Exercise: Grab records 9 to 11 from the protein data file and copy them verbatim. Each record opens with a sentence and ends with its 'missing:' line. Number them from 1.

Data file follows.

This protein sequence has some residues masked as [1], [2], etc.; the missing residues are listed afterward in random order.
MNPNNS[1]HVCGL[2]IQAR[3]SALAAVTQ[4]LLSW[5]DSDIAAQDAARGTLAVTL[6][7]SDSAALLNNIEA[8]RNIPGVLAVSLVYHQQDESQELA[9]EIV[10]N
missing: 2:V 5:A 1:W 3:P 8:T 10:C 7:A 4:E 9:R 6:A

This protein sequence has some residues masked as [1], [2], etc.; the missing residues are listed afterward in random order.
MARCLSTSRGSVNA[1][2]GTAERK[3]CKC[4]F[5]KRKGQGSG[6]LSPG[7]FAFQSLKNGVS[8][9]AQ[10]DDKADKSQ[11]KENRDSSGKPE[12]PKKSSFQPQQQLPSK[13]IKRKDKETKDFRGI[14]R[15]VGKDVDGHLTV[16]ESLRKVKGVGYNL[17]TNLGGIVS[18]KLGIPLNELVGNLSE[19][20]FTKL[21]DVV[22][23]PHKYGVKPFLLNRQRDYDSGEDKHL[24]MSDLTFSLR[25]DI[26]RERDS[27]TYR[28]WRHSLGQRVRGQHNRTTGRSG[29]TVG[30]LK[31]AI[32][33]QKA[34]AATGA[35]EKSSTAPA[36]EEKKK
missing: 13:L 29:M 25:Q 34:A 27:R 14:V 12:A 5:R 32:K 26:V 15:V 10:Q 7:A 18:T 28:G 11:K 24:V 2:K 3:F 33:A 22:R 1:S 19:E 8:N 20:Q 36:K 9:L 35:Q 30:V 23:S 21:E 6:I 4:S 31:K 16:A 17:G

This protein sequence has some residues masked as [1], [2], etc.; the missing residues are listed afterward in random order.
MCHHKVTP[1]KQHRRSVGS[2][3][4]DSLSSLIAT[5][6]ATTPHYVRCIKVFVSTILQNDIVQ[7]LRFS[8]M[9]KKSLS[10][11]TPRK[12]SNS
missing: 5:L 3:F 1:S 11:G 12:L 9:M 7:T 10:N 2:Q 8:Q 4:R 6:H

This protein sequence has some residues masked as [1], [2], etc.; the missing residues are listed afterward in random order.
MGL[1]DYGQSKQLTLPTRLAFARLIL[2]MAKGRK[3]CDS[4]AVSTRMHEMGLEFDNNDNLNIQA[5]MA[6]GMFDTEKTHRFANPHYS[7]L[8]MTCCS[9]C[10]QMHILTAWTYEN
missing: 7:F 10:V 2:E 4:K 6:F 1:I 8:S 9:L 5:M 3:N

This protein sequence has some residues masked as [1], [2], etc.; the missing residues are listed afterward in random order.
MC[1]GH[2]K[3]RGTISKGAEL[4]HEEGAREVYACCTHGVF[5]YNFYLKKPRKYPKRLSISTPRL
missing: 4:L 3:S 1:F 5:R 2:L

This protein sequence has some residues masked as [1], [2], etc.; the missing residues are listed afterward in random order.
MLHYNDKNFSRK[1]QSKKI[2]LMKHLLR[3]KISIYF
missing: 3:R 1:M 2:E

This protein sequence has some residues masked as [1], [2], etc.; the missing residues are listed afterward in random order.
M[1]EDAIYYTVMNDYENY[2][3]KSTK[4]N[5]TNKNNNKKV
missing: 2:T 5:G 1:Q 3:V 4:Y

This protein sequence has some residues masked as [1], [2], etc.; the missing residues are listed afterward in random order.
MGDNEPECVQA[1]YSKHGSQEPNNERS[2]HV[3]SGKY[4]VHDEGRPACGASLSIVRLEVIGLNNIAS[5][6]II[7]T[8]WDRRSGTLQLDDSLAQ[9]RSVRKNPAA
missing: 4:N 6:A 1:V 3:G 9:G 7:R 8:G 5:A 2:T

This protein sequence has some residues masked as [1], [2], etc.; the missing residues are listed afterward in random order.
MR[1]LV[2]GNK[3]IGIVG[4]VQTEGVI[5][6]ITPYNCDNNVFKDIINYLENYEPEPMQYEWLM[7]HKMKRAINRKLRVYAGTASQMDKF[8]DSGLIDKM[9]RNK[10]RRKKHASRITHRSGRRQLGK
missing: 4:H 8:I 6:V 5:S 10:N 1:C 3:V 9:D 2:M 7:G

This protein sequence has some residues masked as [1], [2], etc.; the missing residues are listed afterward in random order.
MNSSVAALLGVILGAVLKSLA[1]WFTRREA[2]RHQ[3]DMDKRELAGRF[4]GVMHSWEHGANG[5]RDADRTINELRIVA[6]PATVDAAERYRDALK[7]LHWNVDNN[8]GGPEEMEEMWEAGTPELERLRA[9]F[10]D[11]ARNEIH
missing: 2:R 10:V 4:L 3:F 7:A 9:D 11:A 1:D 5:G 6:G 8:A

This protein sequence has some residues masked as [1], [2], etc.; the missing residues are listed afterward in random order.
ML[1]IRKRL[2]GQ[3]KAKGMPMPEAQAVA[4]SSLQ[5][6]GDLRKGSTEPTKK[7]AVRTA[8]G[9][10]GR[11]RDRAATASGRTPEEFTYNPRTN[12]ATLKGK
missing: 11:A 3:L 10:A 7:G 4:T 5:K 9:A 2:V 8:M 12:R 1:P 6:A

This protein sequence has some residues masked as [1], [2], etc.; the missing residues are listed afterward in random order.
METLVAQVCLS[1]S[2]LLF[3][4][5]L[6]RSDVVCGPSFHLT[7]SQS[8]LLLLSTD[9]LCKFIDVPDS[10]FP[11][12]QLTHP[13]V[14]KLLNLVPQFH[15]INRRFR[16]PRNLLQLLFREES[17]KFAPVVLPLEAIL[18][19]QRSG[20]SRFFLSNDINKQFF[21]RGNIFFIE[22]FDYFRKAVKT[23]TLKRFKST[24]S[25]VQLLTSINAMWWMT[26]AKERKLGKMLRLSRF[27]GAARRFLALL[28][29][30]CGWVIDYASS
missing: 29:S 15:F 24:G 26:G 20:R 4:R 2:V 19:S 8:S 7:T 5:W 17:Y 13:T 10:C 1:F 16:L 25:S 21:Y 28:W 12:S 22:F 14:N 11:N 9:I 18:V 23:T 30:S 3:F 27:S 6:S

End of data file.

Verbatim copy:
This protein sequence has some residues masked as [1], [2], etc.; the missing residues are listed afterward in random order.
MR[1]LV[2]GNK[3]IGIVG[4]VQTEGVI[5][6]ITPYNCDNNVFKDIINYLENYEPEPMQYEWLM[7]HKMKRAINRKLRVYAGTASQMDKF[8]DSGLIDKM[9]RNK[10]RRKKHASRITHRSGRRQLGK
missing: 4:H 8:I 6:V 5:S 10:N 1:C 3:V 9:D 2:M 7:G

This protein sequence has some residues masked as [1], [2], etc.; the missing residues are listed afterward in random order.
MNSSVAALLGVILGAVLKSLA[1]WFTRREA[2]RHQ[3]DMDKRELAGRF[4]GVMHSWEHGANG[5]RDADRTINELRIVA[6]PATVDAAERYRDALK[7]LHWNVDNN[8]GGPEEMEEMWEAGTPELERLRA[9]F[10]D[11]ARNEIH
missing: 2:R 10:V 4:L 3:F 7:A 9:D 11:A 1:D 5:G 6:G 8:A

This protein sequence has some residues masked as [1], [2], etc.; the missing residues are listed afterward in random order.
ML[1]IRKRL[2]GQ[3]KAKGMPMPEAQAVA[4]SSLQ[5][6]GDLRKGSTEPTKK[7]AVRTA[8]G[9][10]GR[11]RDRAATASGRTPEEFTYNPRTN[12]ATLKGK
missing: 11:A 3:L 10:A 7:G 4:T 5:K 9:A 2:V 8:M 12:R 1:P 6:A